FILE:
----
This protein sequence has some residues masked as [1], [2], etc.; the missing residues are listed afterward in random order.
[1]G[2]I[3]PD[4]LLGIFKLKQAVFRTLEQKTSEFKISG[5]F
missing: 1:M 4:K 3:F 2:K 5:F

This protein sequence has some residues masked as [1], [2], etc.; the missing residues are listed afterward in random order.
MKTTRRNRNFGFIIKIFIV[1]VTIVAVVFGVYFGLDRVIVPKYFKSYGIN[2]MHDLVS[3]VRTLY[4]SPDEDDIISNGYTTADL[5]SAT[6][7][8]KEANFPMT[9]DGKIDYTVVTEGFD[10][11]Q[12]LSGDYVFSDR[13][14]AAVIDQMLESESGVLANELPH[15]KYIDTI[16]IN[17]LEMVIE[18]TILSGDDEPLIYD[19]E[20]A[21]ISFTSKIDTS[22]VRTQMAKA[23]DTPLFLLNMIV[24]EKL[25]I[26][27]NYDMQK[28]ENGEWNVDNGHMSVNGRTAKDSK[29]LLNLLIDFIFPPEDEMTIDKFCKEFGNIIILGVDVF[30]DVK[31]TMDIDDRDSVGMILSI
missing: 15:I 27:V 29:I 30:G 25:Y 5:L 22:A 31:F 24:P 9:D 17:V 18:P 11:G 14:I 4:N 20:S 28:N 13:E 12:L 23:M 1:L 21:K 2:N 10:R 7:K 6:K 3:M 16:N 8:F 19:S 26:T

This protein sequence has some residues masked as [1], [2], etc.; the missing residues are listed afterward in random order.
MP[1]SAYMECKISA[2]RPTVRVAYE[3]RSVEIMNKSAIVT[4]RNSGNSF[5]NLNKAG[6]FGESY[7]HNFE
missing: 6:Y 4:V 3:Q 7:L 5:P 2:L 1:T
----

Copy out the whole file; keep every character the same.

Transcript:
This protein sequence has some residues masked as [1], [2], etc.; the missing residues are listed afterward in random order.
[1]G[2]I[3]PD[4]LLGIFKLKQAVFRTLEQKTSEFKISG[5]F
missing: 1:M 4:K 3:F 2:K 5:F

This protein sequence has some residues masked as [1], [2], etc.; the missing residues are listed afterward in random order.
MKTTRRNRNFGFIIKIFIV[1]VTIVAVVFGVYFGLDRVIVPKYFKSYGIN[2]MHDLVS[3]VRTLY[4]SPDEDDIISNGYTTADL[5]SAT[6][7][8]KEANFPMT[9]DGKIDYTVVTEGFD[10][11]Q[12]LSGDYVFSDR[13][14]AAVIDQMLESESGVLANELPH[15]KYIDTI[16]IN[17]LEMVIE[18]TILSGDDEPLIYD[19]E[20]A[21]ISFTSKIDTS[22]VRTQMAKA[23]DTPLFLLNMIV[24]EKL[25]I[26][27]NYDMQK[28]ENGEWNVDNGHMSVNGRTAKDSK[29]LLNLLIDFIFPPEDEMTIDKFCKEFGNIIILGVDVF[30]DVK[31]TMDIDDRDSVGMILSI
missing: 15:I 27:V 29:I 30:G 25:Y 5:L 22:A 31:F 24:P 9:D 17:V 18:P 11:G 14:I 4:N 20:S 28:N 13:E 12:L 23:M 1:L 21:K 2:N 10:R 7:K 6:K 3:M 16:N 8:F 19:S 26:T

This protein sequence has some residues masked as [1], [2], etc.; the missing residues are listed afterward in random order.
MP[1]SAYMECKISA[2]RPTVRVAYE[3]RSVEIMNKSAIVT[4]RNSGNSF[5]NLNKAG[6]FGESY[7]HNFE
missing: 6:Y 4:V 3:Q 7:L 5:P 2:L 1:T